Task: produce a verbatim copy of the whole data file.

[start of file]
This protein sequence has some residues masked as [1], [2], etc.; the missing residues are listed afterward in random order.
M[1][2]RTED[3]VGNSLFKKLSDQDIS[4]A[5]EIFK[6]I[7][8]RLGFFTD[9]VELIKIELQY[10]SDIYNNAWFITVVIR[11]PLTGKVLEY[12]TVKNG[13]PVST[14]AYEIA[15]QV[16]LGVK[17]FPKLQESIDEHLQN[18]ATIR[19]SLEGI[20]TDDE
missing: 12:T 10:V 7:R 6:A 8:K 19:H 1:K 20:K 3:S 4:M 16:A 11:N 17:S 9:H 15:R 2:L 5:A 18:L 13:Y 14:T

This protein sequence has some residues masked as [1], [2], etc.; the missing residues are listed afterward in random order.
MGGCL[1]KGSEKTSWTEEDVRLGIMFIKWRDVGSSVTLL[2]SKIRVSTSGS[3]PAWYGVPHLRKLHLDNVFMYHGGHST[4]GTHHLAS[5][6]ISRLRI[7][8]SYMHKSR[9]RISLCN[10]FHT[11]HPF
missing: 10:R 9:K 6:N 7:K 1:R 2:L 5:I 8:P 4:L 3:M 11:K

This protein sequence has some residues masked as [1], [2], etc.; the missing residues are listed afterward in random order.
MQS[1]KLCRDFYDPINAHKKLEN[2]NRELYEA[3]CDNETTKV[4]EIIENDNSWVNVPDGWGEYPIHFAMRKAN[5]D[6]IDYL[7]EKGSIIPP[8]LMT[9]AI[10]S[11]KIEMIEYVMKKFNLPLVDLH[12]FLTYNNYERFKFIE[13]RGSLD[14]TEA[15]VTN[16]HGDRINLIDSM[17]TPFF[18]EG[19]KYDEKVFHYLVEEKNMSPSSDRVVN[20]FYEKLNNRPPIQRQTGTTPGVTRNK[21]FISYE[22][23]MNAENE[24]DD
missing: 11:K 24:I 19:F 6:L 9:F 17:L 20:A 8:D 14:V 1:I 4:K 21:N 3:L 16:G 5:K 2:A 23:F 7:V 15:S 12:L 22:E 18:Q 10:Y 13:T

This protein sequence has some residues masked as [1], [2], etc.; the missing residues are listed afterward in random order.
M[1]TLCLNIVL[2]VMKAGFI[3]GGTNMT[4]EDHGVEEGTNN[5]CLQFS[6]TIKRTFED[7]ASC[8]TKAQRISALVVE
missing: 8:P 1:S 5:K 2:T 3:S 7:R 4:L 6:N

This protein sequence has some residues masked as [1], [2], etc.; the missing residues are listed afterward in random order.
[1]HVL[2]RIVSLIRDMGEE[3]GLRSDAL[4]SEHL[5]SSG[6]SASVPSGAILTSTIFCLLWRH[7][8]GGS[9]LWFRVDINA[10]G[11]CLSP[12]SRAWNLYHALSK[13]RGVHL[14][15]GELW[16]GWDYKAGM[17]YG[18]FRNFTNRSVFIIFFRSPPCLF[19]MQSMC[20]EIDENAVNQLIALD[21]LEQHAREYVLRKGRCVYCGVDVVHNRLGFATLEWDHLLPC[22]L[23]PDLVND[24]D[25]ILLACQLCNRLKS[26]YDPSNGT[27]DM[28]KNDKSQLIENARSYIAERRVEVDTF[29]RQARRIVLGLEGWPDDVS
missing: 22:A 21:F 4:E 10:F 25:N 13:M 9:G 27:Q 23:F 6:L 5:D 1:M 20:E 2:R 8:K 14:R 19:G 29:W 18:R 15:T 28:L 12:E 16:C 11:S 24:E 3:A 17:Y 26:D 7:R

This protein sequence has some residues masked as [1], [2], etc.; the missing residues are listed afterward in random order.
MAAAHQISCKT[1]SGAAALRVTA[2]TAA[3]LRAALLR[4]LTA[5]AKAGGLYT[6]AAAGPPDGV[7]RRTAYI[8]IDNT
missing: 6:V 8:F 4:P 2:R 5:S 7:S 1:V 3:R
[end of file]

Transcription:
This protein sequence has some residues masked as [1], [2], etc.; the missing residues are listed afterward in random order.
M[1][2]RTED[3]VGNSLFKKLSDQDIS[4]A[5]EIFK[6]I[7][8]RLGFFTD[9]VELIKIELQY[10]SDIYNNAWFITVVIR[11]PLTGKVLEY[12]TVKNG[13]PVST[14]AYEIA[15]QV[16]LGVK[17]FPKLQESIDEHLQN[18]ATIR[19]SLEGI[20]TDDE
missing: 12:T 10:V 7:R 6:A 8:K 19:H 1:K 20:K 3:S 4:M 16:A 11:N 17:S 9:H 15:R 2:L 5:A 18:L 13:Y 14:T

This protein sequence has some residues masked as [1], [2], etc.; the missing residues are listed afterward in random order.
MGGCL[1]KGSEKTSWTEEDVRLGIMFIKWRDVGSSVTLL[2]SKIRVSTSGS[3]PAWYGVPHLRKLHLDNVFMYHGGHST[4]GTHHLAS[5][6]ISRLRI[7][8]SYMHKSR[9]RISLCN[10]FHT[11]HPF
missing: 10:R 9:K 6:N 7:K 1:R 2:L 5:I 8:P 4:L 3:M 11:K

This protein sequence has some residues masked as [1], [2], etc.; the missing residues are listed afterward in random order.
MQS[1]KLCRDFYDPINAHKKLEN[2]NRELYEA[3]CDNETTKV[4]EIIENDNSWVNVPDGWGEYPIHFAMRKAN[5]D[6]IDYL[7]EKGSIIPP[8]LMT[9]AI[10]S[11]KIEMIEYVMKKFNLPLVDLH[12]FLTYNNYERFKFIE[13]RGSLD[14]TEA[15]VTN[16]HGDRINLIDSM[17]TPFF[18]EG[19]KYDEKVFHYLVEEKNMSPSSDRVVN[20]FYEKLNNRPPIQRQTGTTPGVTRNK[21]FISYE[22][23]MNAENE[24]DD
missing: 11:K 24:I 19:F 6:L 9:F 17:L 20:A 8:D 14:V 1:I 4:K 21:N 3:L 16:G 5:K 2:A 23:F 7:V 15:S 12:L 22:E 18:Q 10:Y 13:T

This protein sequence has some residues masked as [1], [2], etc.; the missing residues are listed afterward in random order.
M[1]TLCLNIVL[2]VMKAGFI[3]GGTNMT[4]EDHGVEEGTNN[5]CLQFS[6]TIKRTFED[7]ASC[8]TKAQRISALVVE
missing: 8:P 1:S 5:K 2:T 3:S 7:R 4:L 6:N

This protein sequence has some residues masked as [1], [2], etc.; the missing residues are listed afterward in random order.
[1]HVL[2]RIVSLIRDMGEE[3]GLRSDAL[4]SEHL[5]SSG[6]SASVPSGAILTSTIFCLLWRH[7][8]GGS[9]LWFRVDINA[10]G[11]CLSP[12]SRAWNLYHALSK[13]RGVHL[14][15]GELW[16]GWDYKAGM[17]YG[18]FRNFTNRSVFIIFFRSPPCLF[19]MQSMC[20]EIDENAVNQLIALD[21]LEQHAREYVLRKGRCVYCGVDVVHNRLGFATLEWDHLLPC[22]L[23]PDLVND[24]D[25]ILLACQLCNRLKS[26]YDPSNGT[27]DM[28]KNDKSQLIENARSYIAERRVEVDTF[29]RQARRIVLGLEGWPDDVS
missing: 22:A 21:F 4:E 10:F 25:N 13:M 9:G 27:Q 23:F 6:L 5:D 1:M 20:E 2:R 8:K 14:R 19:G 29:W 18:R 15:T 28:L 12:E 16:C 11:S 24:E 3:A 17:Y 26:D 7:R

This protein sequence has some residues masked as [1], [2], etc.; the missing residues are listed afterward in random order.
MAAAHQISCKT[1]SGAAALRVTA[2]TAA[3]LRAALLR[4]LTA[5]AKAGGLYT[6]AAAGPPDGV[7]RRTAYI[8]IDNT
missing: 6:V 8:F 4:P 2:R 5:S 7:S 1:V 3:R